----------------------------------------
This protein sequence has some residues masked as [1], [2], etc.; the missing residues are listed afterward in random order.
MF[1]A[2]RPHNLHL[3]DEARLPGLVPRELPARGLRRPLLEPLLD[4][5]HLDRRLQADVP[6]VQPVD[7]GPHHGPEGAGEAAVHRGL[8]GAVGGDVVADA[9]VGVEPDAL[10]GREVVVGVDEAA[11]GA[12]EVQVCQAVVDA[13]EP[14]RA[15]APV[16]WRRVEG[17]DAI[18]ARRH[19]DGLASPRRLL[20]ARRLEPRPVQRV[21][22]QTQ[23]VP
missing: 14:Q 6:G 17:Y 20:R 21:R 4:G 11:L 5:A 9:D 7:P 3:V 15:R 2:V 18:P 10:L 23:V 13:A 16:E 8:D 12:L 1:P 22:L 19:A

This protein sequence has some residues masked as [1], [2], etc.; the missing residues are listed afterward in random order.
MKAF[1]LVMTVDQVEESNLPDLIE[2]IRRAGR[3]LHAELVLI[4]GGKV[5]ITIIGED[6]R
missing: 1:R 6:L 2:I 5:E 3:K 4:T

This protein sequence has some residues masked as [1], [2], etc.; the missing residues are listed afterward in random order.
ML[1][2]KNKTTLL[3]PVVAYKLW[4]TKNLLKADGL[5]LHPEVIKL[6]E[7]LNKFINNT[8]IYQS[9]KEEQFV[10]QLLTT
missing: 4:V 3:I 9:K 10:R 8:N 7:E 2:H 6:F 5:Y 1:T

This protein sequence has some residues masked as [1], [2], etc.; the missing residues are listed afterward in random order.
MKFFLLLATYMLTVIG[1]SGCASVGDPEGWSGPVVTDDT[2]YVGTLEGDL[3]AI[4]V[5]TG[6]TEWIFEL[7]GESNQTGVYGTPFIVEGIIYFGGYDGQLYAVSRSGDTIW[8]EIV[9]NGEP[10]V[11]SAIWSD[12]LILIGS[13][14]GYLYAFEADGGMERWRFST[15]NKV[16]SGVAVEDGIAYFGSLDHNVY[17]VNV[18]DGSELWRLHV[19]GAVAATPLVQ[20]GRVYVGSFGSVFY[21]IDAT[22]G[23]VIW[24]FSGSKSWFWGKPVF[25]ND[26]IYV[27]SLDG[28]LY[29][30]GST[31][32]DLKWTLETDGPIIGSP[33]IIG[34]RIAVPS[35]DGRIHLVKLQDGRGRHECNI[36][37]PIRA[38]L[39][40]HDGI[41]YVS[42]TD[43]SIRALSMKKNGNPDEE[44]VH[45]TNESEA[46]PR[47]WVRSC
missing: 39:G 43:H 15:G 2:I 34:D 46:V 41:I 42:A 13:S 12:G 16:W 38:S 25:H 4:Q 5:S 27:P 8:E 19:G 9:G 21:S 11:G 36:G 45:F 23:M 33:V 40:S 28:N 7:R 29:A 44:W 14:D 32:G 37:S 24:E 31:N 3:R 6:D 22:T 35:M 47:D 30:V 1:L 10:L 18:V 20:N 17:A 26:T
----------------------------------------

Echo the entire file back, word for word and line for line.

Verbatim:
This protein sequence has some residues masked as [1], [2], etc.; the missing residues are listed afterward in random order.
MF[1]A[2]RPHNLHL[3]DEARLPGLVPRELPARGLRRPLLEPLLD[4][5]HLDRRLQADVP[6]VQPVD[7]GPHHGPEGAGEAAVHRGL[8]GAVGGDVVADA[9]VGVEPDAL[10]GREVVVGVDEAA[11]GA[12]EVQVCQAVVDA[13]EP[14]RA[15]APV[16]WRRVEG[17]DAI[18]ARRH[19]DGLASPRRLL[20]ARRLEPRPVQRV[21][22]QTQ[23]VP
missing: 14:Q 6:G 17:Y 20:R 21:R 4:G 11:L 5:A 9:D 7:P 3:V 15:R 2:V 18:P 10:L 23:V 13:A 16:E 8:D 12:L 1:P 22:L 19:A

This protein sequence has some residues masked as [1], [2], etc.; the missing residues are listed afterward in random order.
MKAF[1]LVMTVDQVEESNLPDLIE[2]IRRAGR[3]LHAELVLI[4]GGKV[5]ITIIGED[6]R
missing: 1:R 6:L 2:I 5:E 3:K 4:T

This protein sequence has some residues masked as [1], [2], etc.; the missing residues are listed afterward in random order.
ML[1][2]KNKTTLL[3]PVVAYKLW[4]TKNLLKADGL[5]LHPEVIKL[6]E[7]LNKFINNT[8]IYQS[9]KEEQFV[10]QLLTT
missing: 4:V 3:I 9:K 10:R 8:N 7:E 2:H 6:F 5:Y 1:T

This protein sequence has some residues masked as [1], [2], etc.; the missing residues are listed afterward in random order.
MKFFLLLATYMLTVIG[1]SGCASVGDPEGWSGPVVTDDT[2]YVGTLEGDL[3]AI[4]V[5]TG[6]TEWIFEL[7]GESNQTGVYGTPFIVEGIIYFGGYDGQLYAVSRSGDTIW[8]EIV[9]NGEP[10]V[11]SAIWSD[12]LILIGS[13][14]GYLYAFEADGGMERWRFST[15]NKV[16]SGVAVEDGIAYFGSLDHNVY[17]VNV[18]DGSELWRLHV[19]GAVAATPLVQ[20]GRVYVGSFGSVFY[21]IDAT[22]G[23]VIW[24]FSGSKSWFWGKPVF[25]ND[26]IYV[27]SLDG[28]LY[29][30]GST[31][32]DLKWTLETDGPIIGSP[33]IIG[34]RIAVPS[35]DGRIHLVKLQDGRGRHECNI[36][37]PIRA[38]L[39][40]HDGI[41]YVS[42]TD[43]SIRALSMKKNGNPDEE[44]VH[45]TNESEA[46]PR[47]WVRSC
missing: 39:G 43:H 15:G 2:I 34:D 46:V 41:I 42:A 13:S 12:G 16:W 38:S 25:H 4:Q 5:S 27:P 8:E 19:G 9:G 21:S 11:G 36:G 45:F 23:M 33:V 40:S 28:N 7:R 29:A 44:W 14:D 32:G 37:S 24:E 31:N 3:R 6:D 22:T 35:M 47:D 30:V 1:L 10:L 18:V 20:N 17:A 26:T